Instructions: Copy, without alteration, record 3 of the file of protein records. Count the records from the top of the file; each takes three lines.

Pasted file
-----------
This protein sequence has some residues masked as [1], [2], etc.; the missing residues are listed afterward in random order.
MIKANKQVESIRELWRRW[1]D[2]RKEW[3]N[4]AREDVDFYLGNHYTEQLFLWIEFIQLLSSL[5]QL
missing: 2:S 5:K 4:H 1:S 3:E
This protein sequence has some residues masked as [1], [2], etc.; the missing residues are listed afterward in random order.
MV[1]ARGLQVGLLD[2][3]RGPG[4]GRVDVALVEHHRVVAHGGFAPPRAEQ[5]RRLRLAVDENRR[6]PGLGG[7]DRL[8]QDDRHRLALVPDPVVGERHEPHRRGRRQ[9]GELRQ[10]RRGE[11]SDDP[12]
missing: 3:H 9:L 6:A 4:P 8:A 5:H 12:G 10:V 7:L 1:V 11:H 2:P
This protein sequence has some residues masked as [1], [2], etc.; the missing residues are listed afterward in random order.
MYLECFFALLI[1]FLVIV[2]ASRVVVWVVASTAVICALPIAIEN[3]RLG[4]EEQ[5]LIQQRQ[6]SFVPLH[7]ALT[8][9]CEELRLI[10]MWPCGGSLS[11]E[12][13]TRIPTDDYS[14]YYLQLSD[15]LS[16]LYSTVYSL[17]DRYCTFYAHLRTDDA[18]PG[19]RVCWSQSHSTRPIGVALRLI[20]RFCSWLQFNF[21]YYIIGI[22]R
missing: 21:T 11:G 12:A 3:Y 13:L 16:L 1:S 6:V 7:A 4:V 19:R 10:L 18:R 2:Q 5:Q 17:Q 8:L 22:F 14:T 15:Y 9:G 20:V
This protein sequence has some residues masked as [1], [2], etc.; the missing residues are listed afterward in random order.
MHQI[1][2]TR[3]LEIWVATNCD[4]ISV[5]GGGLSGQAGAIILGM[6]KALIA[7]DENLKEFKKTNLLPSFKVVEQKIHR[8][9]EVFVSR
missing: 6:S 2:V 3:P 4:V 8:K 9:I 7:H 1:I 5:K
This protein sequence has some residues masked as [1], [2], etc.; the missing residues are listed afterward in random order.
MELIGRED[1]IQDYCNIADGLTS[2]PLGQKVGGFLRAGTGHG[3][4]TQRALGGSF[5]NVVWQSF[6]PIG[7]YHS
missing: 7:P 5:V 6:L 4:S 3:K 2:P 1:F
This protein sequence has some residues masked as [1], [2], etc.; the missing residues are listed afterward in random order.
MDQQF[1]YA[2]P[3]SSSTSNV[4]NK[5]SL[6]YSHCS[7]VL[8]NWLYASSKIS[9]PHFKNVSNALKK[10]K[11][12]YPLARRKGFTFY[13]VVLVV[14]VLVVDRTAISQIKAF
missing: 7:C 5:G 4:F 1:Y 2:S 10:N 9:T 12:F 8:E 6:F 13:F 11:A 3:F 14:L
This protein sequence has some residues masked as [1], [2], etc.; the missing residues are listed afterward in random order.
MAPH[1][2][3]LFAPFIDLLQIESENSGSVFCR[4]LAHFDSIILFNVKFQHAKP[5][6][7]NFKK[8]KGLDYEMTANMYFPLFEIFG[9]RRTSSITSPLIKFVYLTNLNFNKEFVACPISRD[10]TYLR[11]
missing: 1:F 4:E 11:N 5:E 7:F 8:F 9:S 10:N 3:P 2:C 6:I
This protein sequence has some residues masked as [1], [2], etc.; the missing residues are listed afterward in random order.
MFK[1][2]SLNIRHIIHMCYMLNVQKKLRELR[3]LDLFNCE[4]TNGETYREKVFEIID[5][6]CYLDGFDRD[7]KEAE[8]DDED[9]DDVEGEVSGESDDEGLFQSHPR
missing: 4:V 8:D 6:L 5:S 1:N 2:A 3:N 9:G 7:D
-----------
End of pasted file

This protein sequence has some residues masked as [1], [2], etc.; the missing residues are listed afterward in random order.
MYLECFFALLI[1]FLVIV[2]ASRVVVWVVASTAVICALPIAIEN[3]RLG[4]EEQ[5]LIQQRQ[6]SFVPLH[7]ALT[8][9]CEELRLI[10]MWPCGGSLS[11]E[12][13]TRIPTDDYS[14]YYLQLSD[15]LS[16]LYSTVYSL[17]DRYCTFYAHLRTDDA[18]PG[19]RVCWSQSHSTRPIGVALRLI[20]RFCSWLQFNF[21]YYIIGI[22]R
missing: 21:T 11:G 12:A 3:Y 13:L 16:L 1:S 6:V 7:A 4:V 19:R 10:L 18:R 2:Q 5:Q 17:Q 8:L 22:F 14:T 15:Y 9:G 20:V